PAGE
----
One of my absolute favorite games on the Nintendo DS, Soul Bubbles, has made its appearance recently over at Famitsu—it's finally headed to Japanese shelves, rechristened Awatama.

It's not exactly the same game we got in North America and Europe, though it's not a new game either. The biggest change you'll note, of course, is that the main character is completely different.

Mekensleep's Olivier Lejade and Omar Cornut were kind enough to answer a few questions for us about the new release, including what's behind the new look of the little spirit herder.

The most obvious change here is the new character. Can you speak to his design a bit? Is it purely a Japanese-market thing, or does it rreflect some changes you wanted to make—or both?
Olivier Lejade:The new character design is primarily an effort to appeal to the Japanese sense of taste and aesthetics.

I've had many opportunities to verify that the Western version's character did not cut it in Japan. So when our Japanese publisher asked if it was possible to change it, we agreed it was a good idea. They went through a number of 2-D designs before settling on the final one which we then modeled in 3-D and implemented in the game.

I'm really excited that Soul Bubbles is coming out in Japan! After so many years of playing great Japanese games I feel proud and honored that our baby is invited there.

I understand there are some "tweaks" to levels; how extensive does this get? Do you have any examples?
Omar Cornut:We tweaked some things but they are for most extremely minor changes. Some reworked level curves, fixed a few "holes", did some interfaces tweaks, fixed a gameplay bug that affected left-handed players, etc. but nothing to hold your breath for, seriously.

We increased the number of calabashes required to reach Agartha to 70, because players who skipped the harder fourth and fifth levels in each world usually faced too much of a difficulty spike in Agartha, and it also tends to increase the game duration for those players.

Finally we added a second save profile to the game, as requested by many players. We really wanted to get that inside the original release but only thought about it late in the process and it was too late for QA to accept it into the build. It's my fault and I really wanted to have it fixed for the Japanese release!

Is it easier to get that last calabash in Agartha now? (grin)
Lejade (to Soul Bubbles Team):See, see?! Nobody ever listens to me! (grin)
Cornut:Yes. There was actually a hint at the location to go for but very few people noticed that. We made it more noticeable. It's still a little unfair though, sorry.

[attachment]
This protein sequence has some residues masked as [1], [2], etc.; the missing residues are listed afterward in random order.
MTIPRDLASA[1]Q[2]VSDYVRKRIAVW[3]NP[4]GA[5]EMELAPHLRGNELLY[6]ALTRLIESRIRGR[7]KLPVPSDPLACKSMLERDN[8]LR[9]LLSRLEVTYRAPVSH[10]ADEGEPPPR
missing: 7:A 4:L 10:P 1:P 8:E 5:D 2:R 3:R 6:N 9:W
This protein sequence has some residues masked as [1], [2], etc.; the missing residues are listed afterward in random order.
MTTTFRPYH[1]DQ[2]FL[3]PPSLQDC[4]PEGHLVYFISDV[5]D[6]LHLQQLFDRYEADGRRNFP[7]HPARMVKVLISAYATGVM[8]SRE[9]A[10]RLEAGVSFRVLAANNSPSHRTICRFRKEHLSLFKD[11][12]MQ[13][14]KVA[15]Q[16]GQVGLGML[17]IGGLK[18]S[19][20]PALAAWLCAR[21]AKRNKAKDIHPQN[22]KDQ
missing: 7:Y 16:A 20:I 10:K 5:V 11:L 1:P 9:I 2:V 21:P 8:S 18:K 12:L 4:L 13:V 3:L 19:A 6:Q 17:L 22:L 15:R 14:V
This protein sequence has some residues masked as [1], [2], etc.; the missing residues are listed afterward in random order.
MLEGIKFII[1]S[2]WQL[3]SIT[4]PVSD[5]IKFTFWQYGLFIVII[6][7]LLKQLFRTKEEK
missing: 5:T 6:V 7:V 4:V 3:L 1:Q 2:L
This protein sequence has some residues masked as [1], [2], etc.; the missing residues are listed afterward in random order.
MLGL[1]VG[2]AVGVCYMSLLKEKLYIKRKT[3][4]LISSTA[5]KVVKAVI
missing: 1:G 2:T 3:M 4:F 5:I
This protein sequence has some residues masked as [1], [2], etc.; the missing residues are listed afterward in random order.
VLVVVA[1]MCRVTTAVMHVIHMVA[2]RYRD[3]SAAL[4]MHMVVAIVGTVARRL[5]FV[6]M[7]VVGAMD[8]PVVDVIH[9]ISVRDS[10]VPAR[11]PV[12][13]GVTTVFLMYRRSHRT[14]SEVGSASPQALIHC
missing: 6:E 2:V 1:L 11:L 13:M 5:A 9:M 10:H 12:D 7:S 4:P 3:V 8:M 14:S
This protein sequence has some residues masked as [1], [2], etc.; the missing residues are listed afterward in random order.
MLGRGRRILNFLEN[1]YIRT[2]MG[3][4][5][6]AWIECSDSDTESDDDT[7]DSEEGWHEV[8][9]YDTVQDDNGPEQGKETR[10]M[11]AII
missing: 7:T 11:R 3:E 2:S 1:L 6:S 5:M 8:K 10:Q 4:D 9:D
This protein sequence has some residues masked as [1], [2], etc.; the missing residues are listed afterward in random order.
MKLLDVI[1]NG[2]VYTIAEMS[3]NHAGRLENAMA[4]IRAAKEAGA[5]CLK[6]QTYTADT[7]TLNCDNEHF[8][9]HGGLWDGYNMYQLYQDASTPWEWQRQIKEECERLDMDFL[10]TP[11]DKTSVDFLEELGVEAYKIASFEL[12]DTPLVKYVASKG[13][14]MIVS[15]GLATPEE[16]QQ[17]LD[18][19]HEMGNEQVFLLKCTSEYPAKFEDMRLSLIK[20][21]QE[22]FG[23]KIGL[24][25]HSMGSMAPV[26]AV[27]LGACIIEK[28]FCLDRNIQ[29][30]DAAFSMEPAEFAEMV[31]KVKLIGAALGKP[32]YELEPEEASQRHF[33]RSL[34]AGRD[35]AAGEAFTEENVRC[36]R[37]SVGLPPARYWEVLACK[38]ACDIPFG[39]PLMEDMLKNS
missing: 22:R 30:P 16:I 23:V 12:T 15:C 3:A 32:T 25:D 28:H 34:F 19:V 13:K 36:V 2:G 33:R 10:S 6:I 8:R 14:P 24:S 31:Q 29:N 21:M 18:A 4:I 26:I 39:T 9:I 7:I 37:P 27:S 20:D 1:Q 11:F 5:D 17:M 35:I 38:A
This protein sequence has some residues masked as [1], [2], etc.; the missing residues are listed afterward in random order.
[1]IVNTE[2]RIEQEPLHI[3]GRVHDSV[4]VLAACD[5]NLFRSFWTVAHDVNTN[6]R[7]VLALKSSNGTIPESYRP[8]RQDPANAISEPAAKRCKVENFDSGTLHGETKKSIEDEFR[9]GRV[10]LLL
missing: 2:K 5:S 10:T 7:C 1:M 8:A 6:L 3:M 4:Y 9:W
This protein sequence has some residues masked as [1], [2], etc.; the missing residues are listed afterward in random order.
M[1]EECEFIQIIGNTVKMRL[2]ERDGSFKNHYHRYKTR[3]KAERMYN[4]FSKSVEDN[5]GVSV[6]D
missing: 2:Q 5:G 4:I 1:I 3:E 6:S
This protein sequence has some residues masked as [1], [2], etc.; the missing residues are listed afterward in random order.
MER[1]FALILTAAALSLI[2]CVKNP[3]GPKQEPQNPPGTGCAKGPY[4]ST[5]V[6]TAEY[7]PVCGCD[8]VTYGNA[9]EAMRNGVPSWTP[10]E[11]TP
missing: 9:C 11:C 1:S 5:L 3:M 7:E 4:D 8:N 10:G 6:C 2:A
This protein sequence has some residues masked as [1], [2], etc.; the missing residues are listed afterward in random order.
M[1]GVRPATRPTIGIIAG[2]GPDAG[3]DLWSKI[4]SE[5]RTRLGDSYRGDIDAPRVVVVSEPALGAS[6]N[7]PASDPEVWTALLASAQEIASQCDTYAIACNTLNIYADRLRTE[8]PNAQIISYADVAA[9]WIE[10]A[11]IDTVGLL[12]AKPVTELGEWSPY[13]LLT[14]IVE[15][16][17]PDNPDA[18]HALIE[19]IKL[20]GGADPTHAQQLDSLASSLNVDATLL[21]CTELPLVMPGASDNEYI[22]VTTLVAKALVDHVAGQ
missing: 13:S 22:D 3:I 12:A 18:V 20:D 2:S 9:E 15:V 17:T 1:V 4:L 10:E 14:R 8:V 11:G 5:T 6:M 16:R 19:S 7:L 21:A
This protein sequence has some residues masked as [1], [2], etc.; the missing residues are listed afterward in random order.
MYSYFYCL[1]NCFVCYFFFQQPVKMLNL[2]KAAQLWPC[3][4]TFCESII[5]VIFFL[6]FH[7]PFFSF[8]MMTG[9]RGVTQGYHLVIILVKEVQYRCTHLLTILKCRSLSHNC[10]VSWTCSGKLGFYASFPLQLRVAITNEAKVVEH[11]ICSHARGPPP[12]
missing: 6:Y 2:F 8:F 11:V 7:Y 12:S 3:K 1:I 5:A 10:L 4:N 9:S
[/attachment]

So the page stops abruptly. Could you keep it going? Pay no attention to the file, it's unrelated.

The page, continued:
Honestly, I have a hard time faulting you for it, I loved the rest of the game so much.

How did the Interchannel publishing agreement come about? Were you looking around, did they come to you, etc?
Lejade:We had reserved the distribution rights for Japan on the belief that we needed a local publisher if we wanted the game to be well marketed there.

Around the time I went looking, Interchannel tried contacting us and I've had a very good relationship with them... so it happened.

A friend of mine in Japan who admittedly is still rather a novice at the language says Awatama translates loosely as "Bubble Shot", though "awa" also means the head on a beer... what's the official word on what it means?
Cornut:The guys at Interchannel found this name and we are very happy with it.

Awatama is a contraction of the two words "awa" (泡, "bubble") and "tama"/"tamashii" (魂, "soul"/"spirit"). It is the same character as in Katamari Damacy that we all love to love.

What else are you guys doing these days?
Lejade:I'm working on a prototype which I hope will turn into
Mekensleep's next game, but it's too early to say much more.
Cornut:I am presently working at Q-Games in Kyoto, on PixelJunk 1-4 for the PSN.

Thanks again to Olivier and Omar for answering our questions. Awatama should be coming out later this month, but those of you living outside Japan can pick up Soul Bubbles now—often at a good price; $20 is typical in the States—right now. It's also been making its debut around the world, so look for it!